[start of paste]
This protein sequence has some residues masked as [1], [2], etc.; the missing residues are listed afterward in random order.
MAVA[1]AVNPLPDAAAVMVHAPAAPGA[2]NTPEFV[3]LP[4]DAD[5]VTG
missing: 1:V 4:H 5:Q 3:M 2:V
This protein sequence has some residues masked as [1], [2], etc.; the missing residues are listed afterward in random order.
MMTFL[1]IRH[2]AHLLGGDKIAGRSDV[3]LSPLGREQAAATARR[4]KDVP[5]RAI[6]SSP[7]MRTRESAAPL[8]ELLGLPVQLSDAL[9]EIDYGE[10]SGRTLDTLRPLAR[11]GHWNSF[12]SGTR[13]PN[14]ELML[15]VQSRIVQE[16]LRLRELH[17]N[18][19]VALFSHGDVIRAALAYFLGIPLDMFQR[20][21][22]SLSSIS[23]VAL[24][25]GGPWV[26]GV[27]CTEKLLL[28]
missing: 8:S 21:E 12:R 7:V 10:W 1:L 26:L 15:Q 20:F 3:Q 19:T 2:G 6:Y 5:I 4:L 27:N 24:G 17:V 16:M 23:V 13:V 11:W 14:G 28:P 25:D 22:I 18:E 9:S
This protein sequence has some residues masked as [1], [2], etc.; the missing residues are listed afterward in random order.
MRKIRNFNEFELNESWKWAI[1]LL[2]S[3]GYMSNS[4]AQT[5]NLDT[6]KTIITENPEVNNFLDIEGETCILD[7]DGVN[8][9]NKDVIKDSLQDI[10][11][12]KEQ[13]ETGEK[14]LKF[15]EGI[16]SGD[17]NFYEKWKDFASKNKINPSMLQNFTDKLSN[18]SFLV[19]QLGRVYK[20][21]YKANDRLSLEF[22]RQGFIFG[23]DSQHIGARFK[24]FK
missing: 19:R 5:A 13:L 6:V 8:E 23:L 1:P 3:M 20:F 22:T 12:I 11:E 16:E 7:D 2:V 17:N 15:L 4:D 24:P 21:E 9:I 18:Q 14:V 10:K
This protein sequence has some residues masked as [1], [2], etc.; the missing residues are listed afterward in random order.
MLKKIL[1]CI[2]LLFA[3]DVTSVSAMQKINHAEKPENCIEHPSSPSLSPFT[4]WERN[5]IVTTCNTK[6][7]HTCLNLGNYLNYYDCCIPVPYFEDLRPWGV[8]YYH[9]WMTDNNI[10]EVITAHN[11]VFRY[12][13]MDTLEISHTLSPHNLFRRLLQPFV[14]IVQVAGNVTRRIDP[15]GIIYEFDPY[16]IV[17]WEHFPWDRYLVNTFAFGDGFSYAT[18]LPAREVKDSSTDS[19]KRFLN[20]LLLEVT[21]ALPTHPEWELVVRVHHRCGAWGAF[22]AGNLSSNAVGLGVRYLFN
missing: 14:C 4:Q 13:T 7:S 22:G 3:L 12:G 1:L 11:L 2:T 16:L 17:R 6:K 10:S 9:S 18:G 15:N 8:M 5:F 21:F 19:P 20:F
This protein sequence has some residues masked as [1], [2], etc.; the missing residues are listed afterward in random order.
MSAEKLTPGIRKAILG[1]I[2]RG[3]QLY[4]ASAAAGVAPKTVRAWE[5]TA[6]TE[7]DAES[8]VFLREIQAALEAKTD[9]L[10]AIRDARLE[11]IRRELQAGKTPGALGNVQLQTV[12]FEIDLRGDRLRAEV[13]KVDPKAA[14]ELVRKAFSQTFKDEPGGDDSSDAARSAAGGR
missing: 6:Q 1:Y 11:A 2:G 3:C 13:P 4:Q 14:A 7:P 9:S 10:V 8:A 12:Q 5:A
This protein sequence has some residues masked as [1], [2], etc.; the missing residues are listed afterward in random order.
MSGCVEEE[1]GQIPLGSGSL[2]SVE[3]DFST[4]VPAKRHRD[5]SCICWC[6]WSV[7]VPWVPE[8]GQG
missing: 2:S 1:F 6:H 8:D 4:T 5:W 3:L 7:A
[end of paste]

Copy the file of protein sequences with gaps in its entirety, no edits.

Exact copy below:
This protein sequence has some residues masked as [1], [2], etc.; the missing residues are listed afterward in random order.
MAVA[1]AVNPLPDAAAVMVHAPAAPGA[2]NTPEFV[3]LP[4]DAD[5]VTG
missing: 1:V 4:H 5:Q 3:M 2:V
This protein sequence has some residues masked as [1], [2], etc.; the missing residues are listed afterward in random order.
MMTFL[1]IRH[2]AHLLGGDKIAGRSDV[3]LSPLGREQAAATARR[4]KDVP[5]RAI[6]SSP[7]MRTRESAAPL[8]ELLGLPVQLSDAL[9]EIDYGE[10]SGRTLDTLRPLAR[11]GHWNSF[12]SGTR[13]PN[14]ELML[15]VQSRIVQE[16]LRLRELH[17]N[18][19]VALFSHGDVIRAALAYFLGIPLDMFQR[20][21][22]SLSSIS[23]VAL[24][25]GGPWV[26]GV[27]CTEKLLL[28]
missing: 8:S 21:E 12:R 7:V 10:W 1:L 26:L 15:Q 20:F 3:Q 19:T 2:G 6:Y 5:I 4:L 27:N 24:G 17:V 16:M 23:V 13:V 11:W 14:G 28:P 25:D 22:I 18:E 9:S
This protein sequence has some residues masked as [1], [2], etc.; the missing residues are listed afterward in random order.
MRKIRNFNEFELNESWKWAI[1]LL[2]S[3]GYMSNS[4]AQT[5]NLDT[6]KTIITENPEVNNFLDIEGETCILD[7]DGVN[8][9]NKDVIKDSLQDI[10][11][12]KEQ[13]ETGEK[14]LKF[15]EGI[16]SGD[17]NFYEKWKDFASKNKINPSMLQNFTDKLSN[18]SFLV[19]QLGRVYK[20][21]YKANDRLSLEF[22]RQGFIFG[23]DSQHIGARFK[24]FK
missing: 19:R 5:A 13:L 6:V 8:E 23:L 1:P 3:M 20:F 22:T 12:I 11:E 16:E 7:D 2:V 17:N 15:L 4:D 24:P 21:E 9:I 18:Q 14:V 10:K
This protein sequence has some residues masked as [1], [2], etc.; the missing residues are listed afterward in random order.
MLKKIL[1]CI[2]LLFA[3]DVTSVSAMQKINHAEKPENCIEHPSSPSLSPFT[4]WERN[5]IVTTCNTK[6][7]HTCLNLGNYLNYYDCCIPVPYFEDLRPWGV[8]YYH[9]WMTDNNI[10]EVITAHN[11]VFRY[12][13]MDTLEISHTLSPHNLFRRLLQPFV[14]IVQVAGNVTRRIDP[15]GIIYEFDPY[16]IV[17]WEHFPWDRYLVNTFAFGDGFSYAT[18]LPAREVKDSSTDS[19]KRFLN[20]LLLEVT[21]ALPTHPEWELVVRVHHRCGAWGAF[22]AGNLSSNAVGLGVRYLFN
missing: 14:C 4:Q 13:T 7:S 22:G 3:L 12:G 1:L 11:L 2:T 16:L 17:R 6:K 10:S 9:S 18:G 15:N 8:M 5:F 21:F 19:P 20:F
This protein sequence has some residues masked as [1], [2], etc.; the missing residues are listed afterward in random order.
MSAEKLTPGIRKAILG[1]I[2]RG[3]QLY[4]ASAAAGVAPKTVRAWE[5]TA[6]TE[7]DAES[8]VFLREIQAALEAKTD[9]L[10]AIRDARLE[11]IRRELQAGKTPGALGNVQLQTV[12]FEIDLRGDRLRAEV[13]KVDPKAA[14]ELVRKAFSQTFKDEPGGDDSSDAARSAAGGR
missing: 6:Q 1:Y 11:A 2:G 3:C 13:P 4:Q 14:A 7:P 9:S 10:V 8:A 12:Q 5:A
This protein sequence has some residues masked as [1], [2], etc.; the missing residues are listed afterward in random order.
MSGCVEEE[1]GQIPLGSGSL[2]SVE[3]DFST[4]VPAKRHRD[5]SCICWC[6]WSV[7]VPWVPE[8]GQG
missing: 2:S 1:F 6:H 8:D 4:T 5:W 3:L 7:A